Genetic engineering and DNA sequencing are regular features in our news posts here at Futurismic, and in many other venues much less explicitly future-focussed. The technology of life’s tiny building blocks is steadily becoming ubiquitous – hell, you can even buy a DNA synthesizer on eBay [via Paul McAuley] – but it’s still a pretty hardcore scientific discipline, one that takes years of study and research to fully understand.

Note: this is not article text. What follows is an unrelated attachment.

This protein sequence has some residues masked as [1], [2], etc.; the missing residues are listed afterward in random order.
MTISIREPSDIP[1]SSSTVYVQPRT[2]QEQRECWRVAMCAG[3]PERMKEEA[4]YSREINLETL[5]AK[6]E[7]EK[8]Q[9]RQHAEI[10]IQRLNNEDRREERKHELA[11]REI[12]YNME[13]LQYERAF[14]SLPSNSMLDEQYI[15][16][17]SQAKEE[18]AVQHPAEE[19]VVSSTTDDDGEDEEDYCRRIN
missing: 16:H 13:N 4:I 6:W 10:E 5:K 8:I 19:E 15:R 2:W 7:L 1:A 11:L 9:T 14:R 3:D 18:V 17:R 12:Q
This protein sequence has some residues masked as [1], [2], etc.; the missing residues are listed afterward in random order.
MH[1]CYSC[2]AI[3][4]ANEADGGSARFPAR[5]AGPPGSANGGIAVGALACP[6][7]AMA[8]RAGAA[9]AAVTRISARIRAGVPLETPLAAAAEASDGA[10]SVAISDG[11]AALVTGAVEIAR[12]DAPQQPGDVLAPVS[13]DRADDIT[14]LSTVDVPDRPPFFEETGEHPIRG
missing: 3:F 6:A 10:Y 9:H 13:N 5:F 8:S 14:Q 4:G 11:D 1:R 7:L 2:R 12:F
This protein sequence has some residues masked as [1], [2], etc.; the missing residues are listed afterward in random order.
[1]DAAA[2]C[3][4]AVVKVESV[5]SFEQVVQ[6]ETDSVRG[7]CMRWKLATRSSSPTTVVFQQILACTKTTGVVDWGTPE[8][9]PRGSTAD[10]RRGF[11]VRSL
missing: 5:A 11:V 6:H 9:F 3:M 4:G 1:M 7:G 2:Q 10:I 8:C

Luckily for us curious laypersons, Ars Technica is running a series of articles aiming to explain the basics of genetic science in terms that we should be able to grasp – though a basic high-school level understanding of science is probably still a prerequisite to get the best out of it. The first instalment is all about the basic principles of DNA sequencing – the underlying ideas that the latest and greatest methods are built upon. Some of the diagrams and chemical names might be a bit intimidating, but it’s a well-written piece and worth persisting with if you’re genuinely curious about how it all works. [image by net_efekt]